A person who develops NF1 sporadically can pass the condition to their children. The chances of this happening are the same as for someone who inherited the condition themselves (see above).
Read more about genetics.
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Neurofibromatosis type 1 (NF1) is usually diagnosed by checking for the characteristic symptoms of the condition.
A confident diagnosis can usually be made if two or more of the following symptoms are present:
- six or more café au lait spots (coffee-coloured skin patches) larger than 5mm in children, or 15mm in adults
- freckles under the arms or around the groin
- two or more neurofibromas (bumps on or under the skin), or one plexiform neurofibroma (a neurofibroma that develops where multiple branches of nerves come together)
- a tumour on the optic nerve (an optic glioma), which rarely causes symptoms or affects sight
- two or more tiny brown spots in the iris (the coloured part of the eye), known as Lisch nodules
- bone defects, such as bowing of the lower leg
- a family history of NF1
It's usually easy to diagnose NF1 in adults and older children, but it can take several years for all the symptoms to develop in young children. As a result, it's not always possible to make a firm diagnosis before a child is five years old.
Further tests may be recommended to assess whether your child has developed additional symptoms or secondary conditions known to be associated with NF1. Some of these tests are described below:
- X-rays can check for any problems with the normal development of the bones.
- An MRI can produce more detailed images of the soft tissue of the body and check for non-cancerous tumours along the optic pathway, brain and nervous system. They can also detect deep internal neurofibromas.
- A simple blood pressure test is often used to measure your child’s blood pressure.
- A biopsy, where a small tissue sample is removed from the body for further testing, can be used to check for cancerous cells. This is only done in specialist centres.
- An electroencephalogram (EEG), which measures electrical activity in the brain, can be used if your child has had seizures (fits).
If there's uncertainty about the diagnosis, your child can be tested to see whether they have the NF1 mutated gene. This involves extracting DNA from a sample of their blood and analysing it to check whether they've inherited the faulty gene.
However, the test isn't always completely reliable. Around 5% of children who test negative for the mutated gene still develop NF1.
Before and during pregnancy
Couples with a family history of NF1 who are thinking of having a baby can be referred to a genetics specialist for advice.
A genetic counsellor can help couples work through the decision-making process and explain possible alternatives, such as adoption or artificial insemination (where sperm taken from the man is inserted directly into his partner’s womb).
There are also a number of tests that can be carried out during pregnancy to check if a baby will develop NF1. These include:
- chorionic villus sampling (CVS) – where a small sample of placenta is removed from the womb and tested for the NF1 gene, usually during weeks 11 to 14 of pregnancy
- amniocentesis – where a sample of amniotic fluid is taken for testing, usually during weeks 15 to 20 of pregnancy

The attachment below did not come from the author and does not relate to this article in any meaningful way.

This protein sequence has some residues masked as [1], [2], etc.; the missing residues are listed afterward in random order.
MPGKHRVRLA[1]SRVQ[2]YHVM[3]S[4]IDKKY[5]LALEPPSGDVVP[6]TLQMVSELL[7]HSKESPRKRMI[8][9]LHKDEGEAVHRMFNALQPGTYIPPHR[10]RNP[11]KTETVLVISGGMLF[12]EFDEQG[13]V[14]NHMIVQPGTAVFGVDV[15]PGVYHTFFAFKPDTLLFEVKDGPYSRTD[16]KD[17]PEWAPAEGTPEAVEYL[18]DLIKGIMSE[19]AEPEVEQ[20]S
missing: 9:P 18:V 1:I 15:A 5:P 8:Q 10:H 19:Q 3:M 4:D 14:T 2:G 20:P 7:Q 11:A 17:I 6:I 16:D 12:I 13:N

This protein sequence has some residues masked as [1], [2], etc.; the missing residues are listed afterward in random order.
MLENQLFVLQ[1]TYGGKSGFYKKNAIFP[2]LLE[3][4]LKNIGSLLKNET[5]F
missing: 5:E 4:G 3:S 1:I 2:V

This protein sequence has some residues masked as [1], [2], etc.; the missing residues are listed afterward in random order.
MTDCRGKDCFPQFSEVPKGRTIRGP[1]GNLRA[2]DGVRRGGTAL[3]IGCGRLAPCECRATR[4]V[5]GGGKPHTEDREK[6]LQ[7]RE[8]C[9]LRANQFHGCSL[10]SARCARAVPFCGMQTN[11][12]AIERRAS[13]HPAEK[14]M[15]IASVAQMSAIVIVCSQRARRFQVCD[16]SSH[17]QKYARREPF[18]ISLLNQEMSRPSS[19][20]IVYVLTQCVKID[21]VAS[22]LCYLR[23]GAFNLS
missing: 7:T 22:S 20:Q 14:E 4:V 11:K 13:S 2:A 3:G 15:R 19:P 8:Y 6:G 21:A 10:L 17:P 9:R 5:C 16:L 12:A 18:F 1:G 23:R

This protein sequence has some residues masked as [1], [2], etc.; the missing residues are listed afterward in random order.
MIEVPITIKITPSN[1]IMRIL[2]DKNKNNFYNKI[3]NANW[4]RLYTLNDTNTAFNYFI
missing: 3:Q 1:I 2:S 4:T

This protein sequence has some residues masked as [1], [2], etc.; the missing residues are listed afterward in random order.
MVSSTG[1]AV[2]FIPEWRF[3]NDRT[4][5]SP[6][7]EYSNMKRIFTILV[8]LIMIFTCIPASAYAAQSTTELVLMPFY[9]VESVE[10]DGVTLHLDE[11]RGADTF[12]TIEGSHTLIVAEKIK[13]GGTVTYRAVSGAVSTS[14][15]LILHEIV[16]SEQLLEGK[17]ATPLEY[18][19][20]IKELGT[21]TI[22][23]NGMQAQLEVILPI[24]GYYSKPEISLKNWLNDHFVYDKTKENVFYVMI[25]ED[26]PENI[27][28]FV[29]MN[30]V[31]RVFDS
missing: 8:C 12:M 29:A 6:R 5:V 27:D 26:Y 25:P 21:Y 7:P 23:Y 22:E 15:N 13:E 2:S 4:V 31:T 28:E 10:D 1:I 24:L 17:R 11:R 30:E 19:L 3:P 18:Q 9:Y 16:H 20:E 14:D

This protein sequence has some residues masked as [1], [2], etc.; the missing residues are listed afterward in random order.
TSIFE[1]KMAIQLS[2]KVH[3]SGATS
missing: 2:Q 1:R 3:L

However, these tests can't determine how severe the condition will be. Even if a parent is severely affected by the condition, it doesn't mean their children will be.
Pre-implantation genetic diagnosis
For couples at risk of having a child with NF1, pre-implantation genetic diagnosis (PGD) may be an option.
PGD involves using in-vitro fertilisation (IVF), where eggs are removed from a woman's ovaries before being fertilised with sperm in a laboratory. After a few days, the resulting embryos can be tested for NF1 and a maximum of two unaffected embryos are transferred into the uterus.
However, funding for PGD is decided on an individual basis. For example, you may be considered ineligible for PGD on the NHS if you already have unaffected children or if the chances of success are thought to be low. In these cases you can choose to fund PGD yourself, although it's likely to cost between £6,000 and £10,000.
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The information on this page has been adapted by NHS Wales from original content supplied by NHS Choices.
Someone with neurofibromatosis type 1 (NF1) will need regular monitoring and any problems treating by a team of health professionals.
If you develop complex problems, you'll usually be referred to a specialist NHS centre so a treatment plan can be drawn up.
Most children with NF1 are recommended to have a comprehensive examination each year. This may include:
- a detailed examination of their skin to check for new neurofibromas (bumps on or under the skin) or changes in existing ones
- a vision test and an examination of both eyes
- a bone assessment to check for problems such as scoliosis (abnormal curvature of the spine) or poorly healed bone fractures
- a blood pressure measurement
- measuring your child’s physical development
- assessing your child’s progress at school – abilities in activities such as reading, writing, problem solving and comprehension
As a child gets older, they should ideally still be seen once a year. Over time they'll learn to monitor their own health so they know when to seek help. However, they may need more assessments if they develop complex health needs.
Contact your specialist centre if your child develops any new symptoms in between their annual examinations, or if their existing symptoms get worse.
Café au lait spots
Usually, there's no need for treatment of café au lait spots, which are common in NF1. Sometimes they fade as people get older. Laser treatment is not helpful if you have a lot of them.
If your child finds these patches particularly distressing, one option is to use make-up to cover them up. Camouflage make-up specially designed for covering up skin blemishes is available over the counter at pharmacies.
The bumps on or under the skin (neurofibromas) may not require any treatment if they're small. However, treatment can be used if the neurofibromas:
- are particularly unsightly and cause emotional distress